Kashmir: Commemorating nine years of cross-LoC trade

Kashmir: Commemorating nine years of cross-LoC trade
Group photo of seminar participants. Photo: courtesy JKJCII

Business community highlights humanitarian and financial angles, urges India and Pakistan to provide better facilities

To commemorate the ninth year of cross-border trade across the Line of Control (LoC) on divided Jammu & Kashmir, the business community and traders of Azad Jammu and Kashmir (AJK) held a seminar in Islamabad on Nov. 9, 2017, chaired by Speaker AJK assembly Shah Ghulam Qadir.

Cross-LoC traders, political party and civil society representatives and senior government officials including Director General Trade and Travel Authority (TATA) participated in the event, organised by the J & K Joint Chamber of Commerce and Industries (JKJCII) along with the Cross-LoC Trade Union.

President Cross-LoC Trade Union) Sardar Kazeem highlighted the importance of the trade, which reached a volume of nearly half a billion USD this year despite the hurdles and interruptions caused by ongoing shelling across the Line of Control (LoC). The conflict forced trading activity on the Poonch-Rawalakot route to come to a halt for almost four months.

He also requested authorities to permanently resolve issues like the customs department’s confiscation of trucks and goods on the account of nonpayment of duty. Traders, he said, should maximize this opportunity for the benefit of local communities.

Ghulam Murtaza, President AJK Chamber of Commerce highlighted the various issues arising from the way the customs authorities and Federal Board of Revenue (FBR) handle taxation and trade. The people of AJK, considered ‘non-residents’ by FBR, pay 19 percent GST on imported goods compared to the 17 percent levied in Pakistan. Secondly, the lack of a clear customs policy for Cross-LoC Trade causes problems for vehicles carrying goods once they enter Pakistan. Third, since businesspersons from AJK are not considered as tax filers, they cannot compete in any tender or bid in Pakistan.

Murtaza also highlighted the “humanitarian angle” of the cross-border trade. Currently “the only mode of our communication with people on the other side”, it serves to strengthen relationships based in centuries’ old bonds.

Zulfiqar Abbasi, founder President JCCI urged government to take concrete steps to resolve issues of custom duty, fix scanners and improve infrastructure to enable hassle free trade.

Seminar participants highlighted the importance of the cross-LoC trade for AJK’s economy and urged the government to upgrade and connect these routes to MMM (Mansehra, Mangla Muzaffarabad) being built under the CPEC route. Peace on the Line of Control in Kashmir is essential for this, along with better facilities of banking, scanning and manufacturing that the government should provide inside AJK.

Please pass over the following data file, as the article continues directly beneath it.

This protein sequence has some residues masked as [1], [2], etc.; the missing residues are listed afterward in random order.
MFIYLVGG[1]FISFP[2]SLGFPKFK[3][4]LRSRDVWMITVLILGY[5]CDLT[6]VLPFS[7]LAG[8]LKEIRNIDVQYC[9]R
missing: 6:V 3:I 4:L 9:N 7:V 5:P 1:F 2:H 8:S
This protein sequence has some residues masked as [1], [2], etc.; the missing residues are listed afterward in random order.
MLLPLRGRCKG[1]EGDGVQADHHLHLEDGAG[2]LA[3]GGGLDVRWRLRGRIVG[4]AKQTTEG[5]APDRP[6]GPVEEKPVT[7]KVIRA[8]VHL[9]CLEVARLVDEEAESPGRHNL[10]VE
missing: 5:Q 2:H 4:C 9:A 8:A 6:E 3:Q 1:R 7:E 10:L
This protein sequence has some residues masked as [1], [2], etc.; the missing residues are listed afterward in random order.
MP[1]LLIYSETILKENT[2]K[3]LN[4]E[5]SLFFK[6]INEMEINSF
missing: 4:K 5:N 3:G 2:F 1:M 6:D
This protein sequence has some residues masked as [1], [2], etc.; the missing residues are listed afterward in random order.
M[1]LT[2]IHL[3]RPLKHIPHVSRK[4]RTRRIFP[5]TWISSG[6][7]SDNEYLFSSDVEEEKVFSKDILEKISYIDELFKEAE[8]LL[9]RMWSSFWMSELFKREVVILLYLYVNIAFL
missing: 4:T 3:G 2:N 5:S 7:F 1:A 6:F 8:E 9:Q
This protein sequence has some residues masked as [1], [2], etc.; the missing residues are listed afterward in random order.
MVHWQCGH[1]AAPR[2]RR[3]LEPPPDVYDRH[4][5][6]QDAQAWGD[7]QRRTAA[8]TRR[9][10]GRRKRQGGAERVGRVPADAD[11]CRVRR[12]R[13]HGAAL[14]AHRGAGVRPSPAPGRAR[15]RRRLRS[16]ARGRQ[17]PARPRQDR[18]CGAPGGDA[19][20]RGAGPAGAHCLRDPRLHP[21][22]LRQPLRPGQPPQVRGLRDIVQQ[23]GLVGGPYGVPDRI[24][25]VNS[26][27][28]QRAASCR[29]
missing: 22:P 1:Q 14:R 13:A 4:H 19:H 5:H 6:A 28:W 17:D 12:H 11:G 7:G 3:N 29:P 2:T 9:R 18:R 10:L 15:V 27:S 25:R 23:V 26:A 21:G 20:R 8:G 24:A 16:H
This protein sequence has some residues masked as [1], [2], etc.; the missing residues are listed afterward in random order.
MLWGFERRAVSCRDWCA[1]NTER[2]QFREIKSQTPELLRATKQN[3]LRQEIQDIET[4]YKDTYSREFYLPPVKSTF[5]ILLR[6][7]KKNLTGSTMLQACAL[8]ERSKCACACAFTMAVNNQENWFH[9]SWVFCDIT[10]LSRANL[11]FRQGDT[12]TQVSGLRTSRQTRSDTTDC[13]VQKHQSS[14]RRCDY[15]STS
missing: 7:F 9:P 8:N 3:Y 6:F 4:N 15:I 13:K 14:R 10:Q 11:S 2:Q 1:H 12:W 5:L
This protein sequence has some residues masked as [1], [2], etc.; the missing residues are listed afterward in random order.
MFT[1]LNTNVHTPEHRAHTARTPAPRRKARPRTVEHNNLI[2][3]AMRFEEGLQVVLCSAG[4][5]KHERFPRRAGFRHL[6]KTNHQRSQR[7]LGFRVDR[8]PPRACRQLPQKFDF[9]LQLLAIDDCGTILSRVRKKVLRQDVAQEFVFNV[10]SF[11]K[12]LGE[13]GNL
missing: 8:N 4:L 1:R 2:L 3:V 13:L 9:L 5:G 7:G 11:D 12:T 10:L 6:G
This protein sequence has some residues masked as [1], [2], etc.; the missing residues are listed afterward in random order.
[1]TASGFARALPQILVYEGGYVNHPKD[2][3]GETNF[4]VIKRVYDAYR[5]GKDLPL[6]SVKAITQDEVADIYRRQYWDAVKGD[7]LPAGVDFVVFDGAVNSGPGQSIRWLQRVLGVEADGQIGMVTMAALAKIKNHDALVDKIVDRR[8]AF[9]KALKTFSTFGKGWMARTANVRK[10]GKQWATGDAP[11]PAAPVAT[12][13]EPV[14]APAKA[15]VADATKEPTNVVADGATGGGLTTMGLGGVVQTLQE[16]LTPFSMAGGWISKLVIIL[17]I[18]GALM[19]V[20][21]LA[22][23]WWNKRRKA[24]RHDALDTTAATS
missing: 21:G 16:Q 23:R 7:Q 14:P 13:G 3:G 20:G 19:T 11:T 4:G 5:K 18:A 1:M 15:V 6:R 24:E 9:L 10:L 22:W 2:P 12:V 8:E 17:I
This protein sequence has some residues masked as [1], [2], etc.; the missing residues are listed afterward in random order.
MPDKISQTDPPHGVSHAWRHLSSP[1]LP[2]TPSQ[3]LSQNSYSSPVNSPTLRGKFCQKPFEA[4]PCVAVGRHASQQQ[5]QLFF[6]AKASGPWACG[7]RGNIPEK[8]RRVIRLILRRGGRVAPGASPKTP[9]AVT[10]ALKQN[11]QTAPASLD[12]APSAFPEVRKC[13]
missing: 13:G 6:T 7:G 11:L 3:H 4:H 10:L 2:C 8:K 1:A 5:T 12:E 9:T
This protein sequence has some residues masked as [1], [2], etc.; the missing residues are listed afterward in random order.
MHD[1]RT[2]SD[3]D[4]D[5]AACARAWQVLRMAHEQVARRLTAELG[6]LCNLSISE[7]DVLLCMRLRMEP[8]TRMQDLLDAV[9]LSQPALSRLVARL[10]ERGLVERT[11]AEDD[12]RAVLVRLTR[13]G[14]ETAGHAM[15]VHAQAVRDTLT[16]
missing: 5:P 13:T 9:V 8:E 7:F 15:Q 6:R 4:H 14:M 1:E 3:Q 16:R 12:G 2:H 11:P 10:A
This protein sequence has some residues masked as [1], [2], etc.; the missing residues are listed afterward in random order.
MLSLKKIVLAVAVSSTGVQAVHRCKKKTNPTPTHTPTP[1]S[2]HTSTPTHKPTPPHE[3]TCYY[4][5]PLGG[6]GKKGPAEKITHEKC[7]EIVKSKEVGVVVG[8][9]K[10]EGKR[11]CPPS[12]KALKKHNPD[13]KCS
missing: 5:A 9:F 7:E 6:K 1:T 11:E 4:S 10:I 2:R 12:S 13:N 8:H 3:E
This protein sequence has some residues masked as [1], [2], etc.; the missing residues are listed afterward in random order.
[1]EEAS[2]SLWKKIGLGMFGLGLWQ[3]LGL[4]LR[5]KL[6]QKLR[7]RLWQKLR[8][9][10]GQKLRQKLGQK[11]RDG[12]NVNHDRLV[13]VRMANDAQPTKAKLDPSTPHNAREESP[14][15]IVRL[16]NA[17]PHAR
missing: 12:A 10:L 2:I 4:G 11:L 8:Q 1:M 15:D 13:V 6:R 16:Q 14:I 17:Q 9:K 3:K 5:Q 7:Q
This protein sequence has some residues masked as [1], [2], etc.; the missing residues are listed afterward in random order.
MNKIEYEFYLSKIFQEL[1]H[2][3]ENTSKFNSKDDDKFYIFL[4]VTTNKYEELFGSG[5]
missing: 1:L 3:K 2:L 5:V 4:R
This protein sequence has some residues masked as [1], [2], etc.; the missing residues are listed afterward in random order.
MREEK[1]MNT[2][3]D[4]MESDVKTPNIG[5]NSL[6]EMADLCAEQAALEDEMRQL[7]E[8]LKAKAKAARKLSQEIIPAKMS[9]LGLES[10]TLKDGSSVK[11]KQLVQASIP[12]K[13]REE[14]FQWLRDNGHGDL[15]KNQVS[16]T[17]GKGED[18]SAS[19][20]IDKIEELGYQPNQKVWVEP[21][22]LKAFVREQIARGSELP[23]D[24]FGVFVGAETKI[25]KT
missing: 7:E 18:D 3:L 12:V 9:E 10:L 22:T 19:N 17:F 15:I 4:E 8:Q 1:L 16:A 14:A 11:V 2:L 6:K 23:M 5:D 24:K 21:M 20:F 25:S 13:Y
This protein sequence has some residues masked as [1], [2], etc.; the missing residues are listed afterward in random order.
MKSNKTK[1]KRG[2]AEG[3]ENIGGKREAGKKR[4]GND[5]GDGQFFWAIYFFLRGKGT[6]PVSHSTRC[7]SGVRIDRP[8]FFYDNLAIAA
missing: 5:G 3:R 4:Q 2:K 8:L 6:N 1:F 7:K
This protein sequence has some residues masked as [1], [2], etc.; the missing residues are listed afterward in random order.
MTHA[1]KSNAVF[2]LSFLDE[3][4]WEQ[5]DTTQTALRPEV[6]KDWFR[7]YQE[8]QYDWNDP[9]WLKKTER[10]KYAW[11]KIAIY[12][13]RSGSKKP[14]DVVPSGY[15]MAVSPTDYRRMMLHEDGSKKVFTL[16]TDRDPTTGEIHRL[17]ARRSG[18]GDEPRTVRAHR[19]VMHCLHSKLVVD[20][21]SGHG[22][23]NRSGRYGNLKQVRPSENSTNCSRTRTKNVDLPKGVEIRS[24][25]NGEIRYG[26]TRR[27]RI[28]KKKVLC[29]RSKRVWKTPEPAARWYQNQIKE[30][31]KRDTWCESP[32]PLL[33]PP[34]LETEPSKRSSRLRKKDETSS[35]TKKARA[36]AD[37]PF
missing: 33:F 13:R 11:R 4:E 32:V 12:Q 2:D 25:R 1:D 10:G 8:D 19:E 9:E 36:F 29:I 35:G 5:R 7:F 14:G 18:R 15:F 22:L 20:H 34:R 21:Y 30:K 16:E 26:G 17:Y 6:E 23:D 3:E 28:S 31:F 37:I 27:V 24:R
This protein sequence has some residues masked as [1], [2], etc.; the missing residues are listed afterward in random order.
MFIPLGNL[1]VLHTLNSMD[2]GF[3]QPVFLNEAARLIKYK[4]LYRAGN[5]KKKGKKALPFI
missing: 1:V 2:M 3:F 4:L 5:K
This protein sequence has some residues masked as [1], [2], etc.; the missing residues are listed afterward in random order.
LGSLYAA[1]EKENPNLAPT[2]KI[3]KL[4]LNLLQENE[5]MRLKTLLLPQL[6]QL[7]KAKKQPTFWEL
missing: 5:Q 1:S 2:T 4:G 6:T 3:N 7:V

This trade has enabled “two generations meet and know each other”, said Mehmood Dar who has been involved with it since its inception. He urged the governments of Pakistan and AJK to take immediate steps to resolve the issues of drivers arrested on the other side due to charges of smuggling and requested government to facilitate procedural issues.

Director General Trade and Travel Authority (TATA) Brig (retd.) Tahir said that he fully supports steps to resolve the traders’ issues. He has already taken up custom and duty issues with the government and hopes that the matter will be resolved.

“We are looking to build warehouses for this trade, and other infrastructural needs will be met with the support of all the stakeholders”, he said.

Brig. Tahir said that the arrest of truck drivers has been taken up at the appropriate level and steps are being taken to prevent such arrests in future. On future of cross LoC trade, “we should move forward, there is no backward movement, this trade will expand and it is expanding”, he added.

Concluding the seminar, AJK assembly speaker Shah Ghulam Qadir appreciated the traders for trying to strengthen local trade and economy. He stressed the importance of this trade as the only confidence building measure (CBM) between India and Pakistan on Kashmir that has a local ownership and that’s the reason why it has been able to sustain itself.

Qadir said that it is the triangular model of governance in AJK, involving the Kashmir Council and federal government, that creates issues of taxation, increases GST, and scarcity of open markets inside AJK. He said the government is doing its best to amend the model and will soon come up with a detailed plan that will make cross-LoC trade easier.

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